• Energy level
  • Weight
  • Fat level
  • Sleep quality
  • Sleep duration
  • Muscle soreness/stiffness
  • Performance at the gym
  • Mood and attitude
  • Clarity and focus

And let’s remember, this is fresh off the calendar.. I was doing this last week, and the week before that. So, to the results:

  • Energy level – first week really good. Second week, definitely started feeling a little less like doing a lot, however I found burst of energy came from nowhere.
  • Weight – didn’t change ( a good thing, as I was dreading a reduction) – so no gains.
  • Fat level – Little appreciable difference. Went up a little.
  • Sleep quality – Very good, as on slow carb and variations.
  • Sleep duration – Long sleeps, feeling lethargic getting up. *Midnight snacks required often at 4am.
  • Muscle soreness/stiffness – Progressively not fading away like it should. Later last week had a sensation of a ‘deep ache’ that isn’t like a rebuilding, it’s like a
  • Performance at the gym – As of today, almost managed less reps on same weights as last week.
  • Mood and attitude – Somewhat depressed at times. A little less than eager to take initiative.
  • Clarity and focus – Some things just seemed to take a long time. I felt quite scattered at times.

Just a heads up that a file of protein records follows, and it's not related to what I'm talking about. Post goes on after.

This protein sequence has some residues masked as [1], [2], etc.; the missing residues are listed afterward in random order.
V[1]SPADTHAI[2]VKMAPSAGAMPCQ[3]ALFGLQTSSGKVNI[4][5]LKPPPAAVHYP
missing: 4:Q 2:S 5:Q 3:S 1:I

There are some keys that stand out to me:

  1. I was getting more sleep than usual, yet felt more tired.
  2. My muscles, considering the amount of sleep I was getting, didn’t seem to be recovering as fast as usual.
  3. I had to eat much more often and it was harder to stick to a routine.
  4. It became more and more inconvenient to get in enough calories over the day, and enough protein.
  5. With lethargy, came all sorts of wasted pieces of time where I didn’t know whether to eat more, or just take a rest.
  6. I didn’t lose any fat in 2 weeks, where I had plenty of sleep (more than usual), did my regular workouts, and had a couple of other moderate activities (but nothing close to overtraining).
  7. Whether by coincidence, or by cause, my hayfever was actually quite a bit worse across this time period, but the seasonality of my part of the world really hasn’t changed significantly in the last 2 weeks (we’re still dragging through a late spring most days).

So, it’s done. As of tonight, it is finished. I did a workout today, felt muscles that I didn’t like, and made my decision.